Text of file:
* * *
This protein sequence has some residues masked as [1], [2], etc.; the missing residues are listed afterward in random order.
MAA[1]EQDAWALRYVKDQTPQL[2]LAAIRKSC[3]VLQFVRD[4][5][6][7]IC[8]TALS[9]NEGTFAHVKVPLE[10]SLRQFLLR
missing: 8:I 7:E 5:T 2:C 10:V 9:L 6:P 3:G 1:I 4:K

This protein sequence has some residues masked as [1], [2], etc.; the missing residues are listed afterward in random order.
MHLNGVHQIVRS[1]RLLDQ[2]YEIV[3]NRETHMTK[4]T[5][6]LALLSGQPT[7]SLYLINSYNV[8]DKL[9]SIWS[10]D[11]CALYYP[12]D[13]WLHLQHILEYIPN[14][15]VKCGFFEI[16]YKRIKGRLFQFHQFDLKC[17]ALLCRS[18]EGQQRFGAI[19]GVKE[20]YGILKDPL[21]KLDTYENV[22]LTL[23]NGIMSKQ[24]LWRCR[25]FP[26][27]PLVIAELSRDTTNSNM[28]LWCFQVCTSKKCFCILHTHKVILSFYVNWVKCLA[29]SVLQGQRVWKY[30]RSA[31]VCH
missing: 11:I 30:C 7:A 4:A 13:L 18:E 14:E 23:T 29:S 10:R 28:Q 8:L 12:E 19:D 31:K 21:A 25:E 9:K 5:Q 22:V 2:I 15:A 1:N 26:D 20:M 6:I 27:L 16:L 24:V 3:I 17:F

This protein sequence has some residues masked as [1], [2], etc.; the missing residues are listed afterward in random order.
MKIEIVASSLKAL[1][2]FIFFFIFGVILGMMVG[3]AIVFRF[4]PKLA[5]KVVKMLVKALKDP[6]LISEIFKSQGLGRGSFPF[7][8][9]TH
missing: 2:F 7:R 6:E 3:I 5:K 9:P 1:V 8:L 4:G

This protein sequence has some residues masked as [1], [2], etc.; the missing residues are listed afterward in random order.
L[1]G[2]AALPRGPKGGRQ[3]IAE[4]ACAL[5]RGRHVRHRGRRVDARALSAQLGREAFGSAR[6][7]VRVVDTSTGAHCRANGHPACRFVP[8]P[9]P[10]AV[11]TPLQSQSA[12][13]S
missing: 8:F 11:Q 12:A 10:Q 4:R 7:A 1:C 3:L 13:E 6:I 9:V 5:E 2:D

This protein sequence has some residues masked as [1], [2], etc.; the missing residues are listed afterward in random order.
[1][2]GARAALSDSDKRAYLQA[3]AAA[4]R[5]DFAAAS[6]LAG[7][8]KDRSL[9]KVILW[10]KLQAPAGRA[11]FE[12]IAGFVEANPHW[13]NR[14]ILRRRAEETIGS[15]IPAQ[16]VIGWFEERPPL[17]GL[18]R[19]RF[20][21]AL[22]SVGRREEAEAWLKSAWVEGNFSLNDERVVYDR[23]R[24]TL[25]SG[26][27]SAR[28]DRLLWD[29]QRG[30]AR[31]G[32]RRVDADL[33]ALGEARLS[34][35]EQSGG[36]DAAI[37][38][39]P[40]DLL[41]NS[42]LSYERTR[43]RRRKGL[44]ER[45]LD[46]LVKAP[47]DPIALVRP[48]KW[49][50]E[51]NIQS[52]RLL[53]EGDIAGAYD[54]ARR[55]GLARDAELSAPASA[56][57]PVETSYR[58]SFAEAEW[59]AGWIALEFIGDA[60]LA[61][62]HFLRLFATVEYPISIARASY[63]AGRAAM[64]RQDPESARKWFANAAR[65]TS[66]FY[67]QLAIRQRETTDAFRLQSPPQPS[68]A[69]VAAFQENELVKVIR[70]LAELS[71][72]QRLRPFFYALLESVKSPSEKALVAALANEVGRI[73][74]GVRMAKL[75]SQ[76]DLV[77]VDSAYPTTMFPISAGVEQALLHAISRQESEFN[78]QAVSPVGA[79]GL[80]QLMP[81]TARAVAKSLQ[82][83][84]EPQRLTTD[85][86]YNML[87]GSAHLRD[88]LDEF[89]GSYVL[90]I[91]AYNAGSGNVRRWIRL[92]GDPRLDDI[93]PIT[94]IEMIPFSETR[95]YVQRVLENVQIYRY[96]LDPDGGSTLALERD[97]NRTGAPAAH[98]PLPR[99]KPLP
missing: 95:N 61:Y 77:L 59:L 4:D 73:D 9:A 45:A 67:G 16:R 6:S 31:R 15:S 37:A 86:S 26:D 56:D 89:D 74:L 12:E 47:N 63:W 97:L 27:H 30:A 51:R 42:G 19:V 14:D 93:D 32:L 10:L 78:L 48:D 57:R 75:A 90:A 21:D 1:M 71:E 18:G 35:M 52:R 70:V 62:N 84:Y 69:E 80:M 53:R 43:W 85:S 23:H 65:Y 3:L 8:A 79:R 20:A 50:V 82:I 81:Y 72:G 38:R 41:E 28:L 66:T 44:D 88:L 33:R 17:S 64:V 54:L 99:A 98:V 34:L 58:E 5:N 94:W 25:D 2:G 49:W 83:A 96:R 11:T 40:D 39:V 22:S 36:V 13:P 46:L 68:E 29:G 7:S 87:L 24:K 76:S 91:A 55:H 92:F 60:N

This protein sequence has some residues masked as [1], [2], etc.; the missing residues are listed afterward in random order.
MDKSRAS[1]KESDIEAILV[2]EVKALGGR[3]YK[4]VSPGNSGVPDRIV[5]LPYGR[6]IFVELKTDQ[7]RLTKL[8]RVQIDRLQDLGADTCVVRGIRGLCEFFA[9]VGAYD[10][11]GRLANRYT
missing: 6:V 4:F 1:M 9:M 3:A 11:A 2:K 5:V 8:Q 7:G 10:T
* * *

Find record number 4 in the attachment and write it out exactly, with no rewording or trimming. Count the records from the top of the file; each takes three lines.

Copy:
This protein sequence has some residues masked as [1], [2], etc.; the missing residues are listed afterward in random order.
L[1]G[2]AALPRGPKGGRQ[3]IAE[4]ACAL[5]RGRHVRHRGRRVDARALSAQLGREAFGSAR[6][7]VRVVDTSTGAHCRANGHPACRFVP[8]P[9]P[10]AV[11]TPLQSQSA[12][13]S
missing: 8:F 11:Q 12:A 10:Q 4:R 7:A 1:C 3:L 13:E 6:I 9:V 5:E 2:D